2008 Mercedes Brabus Bullit Black Arrow

Jurgen Skarwan

The stability control light starts flashing at 170 mph through a fast right-hander on the busy autobahn, but after three hours in this crazy C-class, there isn't much left to shock you - not even stability control telling the captain that his ship is now approaching the very limit. A few miles back, at an indicated 195 mph, the car suddenly sounded as if its sunroof would peel off. It didn't, of course, but we found evidence of the brute force that high speed can exert. Encouraged by massive aerodynamic lift, the four small lids that cover the roof-rail mounting points flipped open and changed shape just a bit.

Although the engineers from Brabus have simulated velocities of up to 230 mph on the computer, none of the tuner company's test drivers has yet actually cracked the 200-mph mark in this C-class, which is aptly named the Bullit. After a couple of high-speed runs, it becomes clear why 200 mph is plenty. The exhausted tires smell like a Formula 1 grid seconds after the red lights have gone out.

"It's not so much the actual experience that counts, but the imagination of what it might be like to do 200, 210, or 220 mph," says a grinning Ulrich Gauffrés, the head honcho of Brabus's R&D department. "With the long axle ratio, the Bullit could theoretically exceed 230 mph. But because of the extreme mix of power, torque, and load, we pull the plug at 350 kph [217 mph]. Incidentally, all our customers so far have opted for the more explosive but ultimately less dramatic shorter final-drive ratio."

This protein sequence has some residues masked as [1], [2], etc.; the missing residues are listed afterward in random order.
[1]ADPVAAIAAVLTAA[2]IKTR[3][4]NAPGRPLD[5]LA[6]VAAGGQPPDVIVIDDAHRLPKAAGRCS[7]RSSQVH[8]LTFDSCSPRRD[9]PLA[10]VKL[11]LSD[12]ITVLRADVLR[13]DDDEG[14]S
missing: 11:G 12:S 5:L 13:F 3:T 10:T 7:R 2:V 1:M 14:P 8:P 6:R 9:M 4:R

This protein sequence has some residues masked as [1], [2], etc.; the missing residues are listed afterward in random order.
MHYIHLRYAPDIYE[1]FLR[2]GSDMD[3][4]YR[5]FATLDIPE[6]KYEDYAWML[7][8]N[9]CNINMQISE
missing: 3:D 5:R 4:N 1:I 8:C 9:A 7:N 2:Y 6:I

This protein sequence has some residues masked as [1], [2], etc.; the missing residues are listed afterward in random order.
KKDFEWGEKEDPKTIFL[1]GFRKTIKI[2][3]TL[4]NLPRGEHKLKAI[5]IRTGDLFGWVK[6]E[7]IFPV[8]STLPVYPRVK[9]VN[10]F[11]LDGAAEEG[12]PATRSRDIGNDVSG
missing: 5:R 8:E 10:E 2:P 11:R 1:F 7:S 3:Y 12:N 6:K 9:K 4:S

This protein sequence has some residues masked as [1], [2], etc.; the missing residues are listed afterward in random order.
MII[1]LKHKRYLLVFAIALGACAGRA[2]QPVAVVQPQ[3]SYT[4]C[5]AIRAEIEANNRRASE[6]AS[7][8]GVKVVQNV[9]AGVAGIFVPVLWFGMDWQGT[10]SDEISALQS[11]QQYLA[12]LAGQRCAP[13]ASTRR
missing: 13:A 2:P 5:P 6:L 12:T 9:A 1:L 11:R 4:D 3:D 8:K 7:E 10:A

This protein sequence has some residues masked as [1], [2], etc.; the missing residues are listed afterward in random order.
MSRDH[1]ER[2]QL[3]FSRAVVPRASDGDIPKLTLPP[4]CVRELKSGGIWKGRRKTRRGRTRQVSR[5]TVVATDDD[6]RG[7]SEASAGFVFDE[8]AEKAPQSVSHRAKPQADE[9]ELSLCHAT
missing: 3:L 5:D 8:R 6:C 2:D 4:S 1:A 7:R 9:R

The four cars built to date, including the example we drove, will reach a maximum speed of 196 mph. That's fast, but it isn't excessively fast for Brabus, which has a long tradition of building modified Mercs, including the CLS Rocket that was clocked at 227 mph on the Nardo oval.

Give it stick, and the Bullit will instantly ricochet, fishtail, squeal, and be a general nuisance on the road. Whipped hard, the rear axle attempts to overtake the front, reigned in only by the electronics restraining the truly monstrous maximum torque of 974 lb-ft, which needs to be chip-restricted to 811 lb-ft to protect the drivetrain from premature disintegration.

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